Life in the Slow Lane: Top 10 Ways to Savor Life

Nick Hall photography

Nick Hall photography

Joseph Campbell once said that everyone thinks they are seeking the meaning of life, but what we truly seek as human beings is the experience, the rapture, of being alive.

One September afternoon four year old Finn and I were sprawled in the car while mama and daddy shopped in the grocery store. Baby India was practicing walking in the back seat using me as a prop, and 3-year-old Poppie was asleep in her car seat, mouth open, exhausted. She was growing a mile a minute and if she wasn’t running and tripping over her ever growing legs and feet, she was snoozing. Finn lay across my lap in the warm sun while we waited.
“Nana, say that thing to me,” he said lazily.
“What thing?” I asked puzzled.
“You know, poor little thing in that language.”
I laughed. When I was in 7th grade I took Spanish and for some random reason I never forgot a chunk of dialogue we were made to memorize: How sad! Poor little thing, I hope you get better soon. I used the phrase whenever the kids skinned their knees, bumped their heads, or were denied something and threw a fit.
Que lastima, pobricito, ojala que se mejore pronto,” I said in the soft sing-song cadence of comfort understood in all languages.
Finn closed his eyes and smiled. I stroked his hair.
“Say it again, Nana.”
The sun was warm, the children were near, and I breathed the moment in as the world paused on its axis. It is one of my best memories of summer, carved between grocery shopping and running errands—tasks we are never exempt from. But what made it special was the climate of ease. There was nothing to do but wait, and instead of the mind galloping ahead to what was left to do, we allowed ourselves to unfold to the moment and whatever it held. It was the rapture of being alive with people I loved.Slowdown

We are a busy culture. When people ask how we are doing we answer unthinkingly crazy busy as if it was a merit badge of living, something to offer to explain the rush and drive of heedless lives. Small children are voracious energy fields that gobble up our time and attention. There are responsibilities we must shoulder to keep hearth and home together, but when the experience of life gets to the point of exhaustion, of soul deprivation, and we fall into bed at night with racing minds of all that is undone, things need to change.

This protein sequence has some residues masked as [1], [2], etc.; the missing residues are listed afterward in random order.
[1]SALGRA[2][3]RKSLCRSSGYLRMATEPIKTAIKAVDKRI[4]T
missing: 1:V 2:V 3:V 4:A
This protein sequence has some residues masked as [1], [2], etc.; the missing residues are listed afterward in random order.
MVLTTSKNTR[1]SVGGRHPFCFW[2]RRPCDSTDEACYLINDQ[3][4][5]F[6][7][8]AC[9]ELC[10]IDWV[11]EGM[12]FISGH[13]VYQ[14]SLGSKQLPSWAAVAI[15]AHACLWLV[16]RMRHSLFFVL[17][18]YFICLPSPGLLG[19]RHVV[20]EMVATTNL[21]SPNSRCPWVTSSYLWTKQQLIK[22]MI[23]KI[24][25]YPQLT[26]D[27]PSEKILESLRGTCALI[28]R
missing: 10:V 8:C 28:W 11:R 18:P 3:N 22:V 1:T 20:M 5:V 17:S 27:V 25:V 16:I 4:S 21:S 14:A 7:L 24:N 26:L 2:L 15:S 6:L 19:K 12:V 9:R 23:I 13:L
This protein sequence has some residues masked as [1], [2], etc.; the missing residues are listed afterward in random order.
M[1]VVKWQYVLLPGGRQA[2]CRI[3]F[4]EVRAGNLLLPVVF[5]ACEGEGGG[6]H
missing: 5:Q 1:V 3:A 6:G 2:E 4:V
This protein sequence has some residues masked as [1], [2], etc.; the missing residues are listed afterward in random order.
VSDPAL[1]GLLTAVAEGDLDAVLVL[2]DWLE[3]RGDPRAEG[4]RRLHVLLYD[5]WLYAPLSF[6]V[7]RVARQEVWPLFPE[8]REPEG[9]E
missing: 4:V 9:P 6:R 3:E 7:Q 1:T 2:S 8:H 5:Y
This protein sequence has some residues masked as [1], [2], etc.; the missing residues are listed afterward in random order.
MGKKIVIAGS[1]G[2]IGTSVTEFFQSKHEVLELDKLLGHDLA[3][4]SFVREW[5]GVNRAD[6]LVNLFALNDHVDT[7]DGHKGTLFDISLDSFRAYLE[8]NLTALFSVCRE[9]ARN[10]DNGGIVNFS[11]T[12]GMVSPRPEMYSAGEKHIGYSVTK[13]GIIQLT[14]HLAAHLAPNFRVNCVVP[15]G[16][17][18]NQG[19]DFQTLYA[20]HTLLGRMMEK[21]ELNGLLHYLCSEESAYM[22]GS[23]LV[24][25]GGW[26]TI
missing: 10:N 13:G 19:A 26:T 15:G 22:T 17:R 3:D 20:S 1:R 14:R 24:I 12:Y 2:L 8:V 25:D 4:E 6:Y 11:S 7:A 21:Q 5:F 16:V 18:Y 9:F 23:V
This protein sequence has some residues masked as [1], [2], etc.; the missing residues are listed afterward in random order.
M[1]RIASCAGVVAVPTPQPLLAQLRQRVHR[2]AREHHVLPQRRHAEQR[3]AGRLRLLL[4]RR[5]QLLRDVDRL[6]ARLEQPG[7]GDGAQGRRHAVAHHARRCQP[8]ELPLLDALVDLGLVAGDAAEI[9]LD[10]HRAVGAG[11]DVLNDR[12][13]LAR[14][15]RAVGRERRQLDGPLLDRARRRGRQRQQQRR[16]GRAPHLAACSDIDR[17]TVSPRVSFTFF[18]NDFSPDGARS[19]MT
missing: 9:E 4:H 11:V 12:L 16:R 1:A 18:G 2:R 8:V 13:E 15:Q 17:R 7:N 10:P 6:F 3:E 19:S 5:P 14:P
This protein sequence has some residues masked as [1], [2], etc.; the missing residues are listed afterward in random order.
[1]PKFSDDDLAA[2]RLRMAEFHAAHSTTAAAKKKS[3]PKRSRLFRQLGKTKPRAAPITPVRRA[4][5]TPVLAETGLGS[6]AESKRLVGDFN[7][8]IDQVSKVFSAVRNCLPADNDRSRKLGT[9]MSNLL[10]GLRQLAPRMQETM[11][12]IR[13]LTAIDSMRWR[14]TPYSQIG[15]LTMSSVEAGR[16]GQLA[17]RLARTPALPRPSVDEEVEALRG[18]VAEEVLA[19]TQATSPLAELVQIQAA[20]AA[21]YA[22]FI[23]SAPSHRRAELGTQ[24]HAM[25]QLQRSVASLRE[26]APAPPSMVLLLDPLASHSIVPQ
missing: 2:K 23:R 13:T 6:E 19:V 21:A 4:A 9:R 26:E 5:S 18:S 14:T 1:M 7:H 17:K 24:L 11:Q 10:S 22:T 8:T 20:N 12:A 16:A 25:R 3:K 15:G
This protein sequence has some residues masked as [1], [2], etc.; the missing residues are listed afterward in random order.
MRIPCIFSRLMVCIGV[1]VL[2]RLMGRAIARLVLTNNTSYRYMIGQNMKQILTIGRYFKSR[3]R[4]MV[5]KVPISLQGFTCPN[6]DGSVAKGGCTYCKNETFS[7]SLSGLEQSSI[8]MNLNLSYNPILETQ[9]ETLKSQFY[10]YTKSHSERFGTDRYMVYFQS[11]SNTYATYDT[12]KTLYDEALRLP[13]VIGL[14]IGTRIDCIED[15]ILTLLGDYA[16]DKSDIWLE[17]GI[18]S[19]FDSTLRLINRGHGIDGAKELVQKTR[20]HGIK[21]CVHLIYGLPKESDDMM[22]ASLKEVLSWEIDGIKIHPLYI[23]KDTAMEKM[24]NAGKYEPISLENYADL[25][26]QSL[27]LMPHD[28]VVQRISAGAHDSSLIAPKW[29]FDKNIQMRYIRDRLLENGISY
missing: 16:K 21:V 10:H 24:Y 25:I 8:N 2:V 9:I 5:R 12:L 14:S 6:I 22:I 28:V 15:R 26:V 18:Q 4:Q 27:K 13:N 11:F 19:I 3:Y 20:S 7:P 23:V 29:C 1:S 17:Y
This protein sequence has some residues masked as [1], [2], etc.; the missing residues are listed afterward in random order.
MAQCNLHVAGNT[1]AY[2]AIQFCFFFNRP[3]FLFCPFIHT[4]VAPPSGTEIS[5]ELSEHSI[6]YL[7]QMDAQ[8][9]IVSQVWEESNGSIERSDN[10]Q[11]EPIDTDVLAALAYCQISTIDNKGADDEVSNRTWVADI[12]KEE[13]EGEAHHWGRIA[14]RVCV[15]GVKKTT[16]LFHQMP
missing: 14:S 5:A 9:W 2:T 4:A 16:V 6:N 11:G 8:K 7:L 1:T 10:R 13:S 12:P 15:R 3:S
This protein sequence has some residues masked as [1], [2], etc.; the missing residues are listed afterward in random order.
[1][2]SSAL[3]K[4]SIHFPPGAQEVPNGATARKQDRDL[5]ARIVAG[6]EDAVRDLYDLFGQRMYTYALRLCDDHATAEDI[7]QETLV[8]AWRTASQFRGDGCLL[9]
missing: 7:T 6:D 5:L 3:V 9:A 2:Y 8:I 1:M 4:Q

Where is the rapture?

It is in time, which is infinite and unspools forever. The key is what we put into our time that matters. There are hours enough in a day for everything we deem important. In fact we have a way of making time for the things we find important—Facebook, reading, extracurricular activities for our kids—but ask yourself what do you find truly, deeply essential?

What are your intentions? To create a meaningful family life? Make those you love feel special in your company? Get enough sleep or exercise? What are you doing to make that happen? Signing your child up for one more activity, or adding yet another volunteer obligation to your limited day may not be the answer, in fact it could be part of the problem—we get sucked into the cultural expectation that we are BUSY, there is nothing we can do about it, that’s life we think with a shrug.

It is your and your family’s life. No one else has to live it but you.

Here’s help: 10 ways to slow down and savor life. They can add time in a day to uncover the rapture of being alive, even if it is in the backseat of a car in a grocery store parking lot.

1. Resist the temptation to add more activities to your family’s life, no matter how wonderful it sounds
2. Limit technology. TV, social media, and computer games are time stealers
3. Learn the joy of single-tasking instead of multi-tasking. Do one thing at a time instead of 3. The reduction of stress is miraculous
photo4. Let the house fall into disorder when good things are happening. We have a tile in our house that says This house is clean enough to be healthy and dirty enough to be happy. They are good words to live by
5. Listen, really listen, to those in your company instead of being distracted of what is next and not being fully present. A little true listening time goes a long long way in relationships
6. Allow an extra 15 minutes to errands, deadlines, or undertakings. This will save you from accidents, missed appointments from traffic, and give extra minutes for the hiccups and detours from getting out the door
7. Love your partner. Have a regular date night and spend time together alone. You are the foundation of the family
8. Breathe. A deep breath when you are rushed or stressed is like rebooting your body-device. Exhale completely, every single part of the inhale. You will face what is next with a different attitude
9. Make time every day for your family to be outdoors. Walk the dog, walk to school, look for autumn leaves to press. Trees, grass, puddles, and paths have a way of returning us to what is important
10. Be present to the moment. Be aware of what is happening right in front of you! Not what has happened in the past or what is ahead

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Comments

  1. Virginia Beall says:

    Thanks so much for this reminder! This wisdom will go a long way to keeping us all happy and healthy.
    Have a Happy Thanksgiving Nancy!

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